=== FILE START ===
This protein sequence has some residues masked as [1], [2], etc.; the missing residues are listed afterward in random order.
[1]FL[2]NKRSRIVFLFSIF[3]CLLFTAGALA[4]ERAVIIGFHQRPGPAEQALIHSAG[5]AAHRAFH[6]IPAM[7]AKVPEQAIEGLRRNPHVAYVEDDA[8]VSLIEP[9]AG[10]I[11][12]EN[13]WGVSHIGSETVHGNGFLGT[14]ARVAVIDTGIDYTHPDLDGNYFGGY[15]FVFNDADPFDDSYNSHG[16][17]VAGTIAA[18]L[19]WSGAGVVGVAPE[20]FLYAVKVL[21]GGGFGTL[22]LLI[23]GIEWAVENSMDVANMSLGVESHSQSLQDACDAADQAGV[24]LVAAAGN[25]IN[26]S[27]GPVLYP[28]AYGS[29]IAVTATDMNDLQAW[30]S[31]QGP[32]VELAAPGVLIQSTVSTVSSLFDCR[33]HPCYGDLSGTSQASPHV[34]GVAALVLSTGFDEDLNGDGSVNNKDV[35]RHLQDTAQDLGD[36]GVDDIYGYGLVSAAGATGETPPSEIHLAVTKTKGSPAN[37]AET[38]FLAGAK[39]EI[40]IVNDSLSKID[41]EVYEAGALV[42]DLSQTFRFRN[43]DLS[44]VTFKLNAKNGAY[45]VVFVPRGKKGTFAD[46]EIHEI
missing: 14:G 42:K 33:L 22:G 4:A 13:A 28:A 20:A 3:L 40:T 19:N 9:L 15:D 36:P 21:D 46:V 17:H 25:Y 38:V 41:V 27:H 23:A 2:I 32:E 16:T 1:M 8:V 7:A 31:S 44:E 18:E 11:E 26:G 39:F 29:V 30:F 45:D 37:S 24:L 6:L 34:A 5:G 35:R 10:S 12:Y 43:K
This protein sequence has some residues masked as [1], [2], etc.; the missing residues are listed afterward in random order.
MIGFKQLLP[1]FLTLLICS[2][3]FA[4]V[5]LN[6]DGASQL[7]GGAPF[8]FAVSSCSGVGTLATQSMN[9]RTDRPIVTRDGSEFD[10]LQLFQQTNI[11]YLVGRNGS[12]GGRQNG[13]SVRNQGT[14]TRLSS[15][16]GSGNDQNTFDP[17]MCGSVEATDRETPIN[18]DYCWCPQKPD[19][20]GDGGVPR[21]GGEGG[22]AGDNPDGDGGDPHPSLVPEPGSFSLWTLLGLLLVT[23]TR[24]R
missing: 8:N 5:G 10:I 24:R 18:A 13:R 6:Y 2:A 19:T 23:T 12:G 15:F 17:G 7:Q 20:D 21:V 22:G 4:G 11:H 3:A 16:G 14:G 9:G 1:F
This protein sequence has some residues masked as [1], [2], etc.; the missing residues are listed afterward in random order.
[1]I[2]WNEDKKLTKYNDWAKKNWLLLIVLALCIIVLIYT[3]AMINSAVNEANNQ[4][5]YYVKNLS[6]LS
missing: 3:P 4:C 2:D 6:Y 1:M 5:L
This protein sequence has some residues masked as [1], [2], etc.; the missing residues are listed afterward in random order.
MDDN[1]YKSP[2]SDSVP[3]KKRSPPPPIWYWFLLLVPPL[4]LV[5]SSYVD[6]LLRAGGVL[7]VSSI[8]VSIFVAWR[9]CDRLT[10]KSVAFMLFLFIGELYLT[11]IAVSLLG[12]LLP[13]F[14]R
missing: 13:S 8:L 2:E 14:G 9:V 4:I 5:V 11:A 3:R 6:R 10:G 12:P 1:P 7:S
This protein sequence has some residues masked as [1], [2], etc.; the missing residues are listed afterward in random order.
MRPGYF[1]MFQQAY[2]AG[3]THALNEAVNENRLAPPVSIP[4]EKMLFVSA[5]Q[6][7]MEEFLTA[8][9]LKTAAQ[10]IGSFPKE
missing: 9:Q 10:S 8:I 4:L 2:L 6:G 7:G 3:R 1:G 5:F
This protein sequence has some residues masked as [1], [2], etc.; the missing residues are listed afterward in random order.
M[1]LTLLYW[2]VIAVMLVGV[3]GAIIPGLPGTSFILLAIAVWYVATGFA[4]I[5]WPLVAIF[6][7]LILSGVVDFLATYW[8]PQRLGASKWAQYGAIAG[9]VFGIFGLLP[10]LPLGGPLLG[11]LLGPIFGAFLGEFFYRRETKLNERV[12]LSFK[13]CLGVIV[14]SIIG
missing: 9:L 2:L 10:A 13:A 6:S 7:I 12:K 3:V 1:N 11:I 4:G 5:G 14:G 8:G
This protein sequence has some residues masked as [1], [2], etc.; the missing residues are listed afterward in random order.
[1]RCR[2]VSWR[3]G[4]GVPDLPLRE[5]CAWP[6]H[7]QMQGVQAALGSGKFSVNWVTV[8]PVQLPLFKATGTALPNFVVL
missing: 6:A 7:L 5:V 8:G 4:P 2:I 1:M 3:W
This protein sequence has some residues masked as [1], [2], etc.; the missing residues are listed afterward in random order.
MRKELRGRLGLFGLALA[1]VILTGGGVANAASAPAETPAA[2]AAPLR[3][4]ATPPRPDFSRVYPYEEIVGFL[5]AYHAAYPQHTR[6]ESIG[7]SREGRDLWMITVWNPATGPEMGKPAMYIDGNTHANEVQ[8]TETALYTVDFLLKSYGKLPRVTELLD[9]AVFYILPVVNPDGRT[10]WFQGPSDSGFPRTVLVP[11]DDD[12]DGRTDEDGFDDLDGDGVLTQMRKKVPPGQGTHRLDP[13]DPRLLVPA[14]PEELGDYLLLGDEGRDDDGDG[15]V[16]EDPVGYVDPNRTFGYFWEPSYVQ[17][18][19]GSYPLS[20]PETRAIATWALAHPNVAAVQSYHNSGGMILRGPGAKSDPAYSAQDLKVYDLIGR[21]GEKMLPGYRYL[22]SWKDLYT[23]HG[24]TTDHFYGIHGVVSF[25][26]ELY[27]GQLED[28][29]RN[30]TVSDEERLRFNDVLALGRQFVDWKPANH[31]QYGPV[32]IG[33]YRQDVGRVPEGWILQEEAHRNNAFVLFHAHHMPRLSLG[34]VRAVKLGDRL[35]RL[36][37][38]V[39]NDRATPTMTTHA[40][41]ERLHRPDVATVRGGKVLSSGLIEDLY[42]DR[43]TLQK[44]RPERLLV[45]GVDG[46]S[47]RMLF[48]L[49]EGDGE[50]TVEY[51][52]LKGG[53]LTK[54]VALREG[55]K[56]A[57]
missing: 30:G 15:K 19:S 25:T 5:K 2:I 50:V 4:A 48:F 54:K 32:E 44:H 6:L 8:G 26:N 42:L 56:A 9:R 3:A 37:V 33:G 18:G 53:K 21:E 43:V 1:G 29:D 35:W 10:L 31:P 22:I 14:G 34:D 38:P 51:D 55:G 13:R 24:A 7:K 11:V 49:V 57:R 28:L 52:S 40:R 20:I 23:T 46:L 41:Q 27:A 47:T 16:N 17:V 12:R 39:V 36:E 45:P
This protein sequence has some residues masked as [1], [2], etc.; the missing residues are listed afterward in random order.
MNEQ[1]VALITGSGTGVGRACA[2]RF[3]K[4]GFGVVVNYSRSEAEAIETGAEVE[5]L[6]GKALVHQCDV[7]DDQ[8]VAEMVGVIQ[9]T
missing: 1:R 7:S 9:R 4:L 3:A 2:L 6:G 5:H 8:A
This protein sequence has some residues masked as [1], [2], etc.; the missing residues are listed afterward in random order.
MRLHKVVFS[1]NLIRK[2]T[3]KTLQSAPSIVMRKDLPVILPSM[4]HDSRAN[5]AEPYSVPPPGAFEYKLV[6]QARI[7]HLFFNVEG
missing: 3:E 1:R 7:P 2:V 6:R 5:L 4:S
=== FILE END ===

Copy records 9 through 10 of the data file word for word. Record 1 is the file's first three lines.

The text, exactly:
This protein sequence has some residues masked as [1], [2], etc.; the missing residues are listed afterward in random order.
MNEQ[1]VALITGSGTGVGRACA[2]RF[3]K[4]GFGVVVNYSRSEAEAIETGAEVE[5]L[6]GKALVHQCDV[7]DDQ[8]VAEMVGVIQ[9]T
missing: 1:R 7:S 9:R 4:L 3:A 2:L 6:G 5:H 8:A
This protein sequence has some residues masked as [1], [2], etc.; the missing residues are listed afterward in random order.
MRLHKVVFS[1]NLIRK[2]T[3]KTLQSAPSIVMRKDLPVILPSM[4]HDSRAN[5]AEPYSVPPPGAFEYKLV[6]QARI[7]HLFFNVEG
missing: 3:E 1:R 7:P 2:V 6:R 5:L 4:S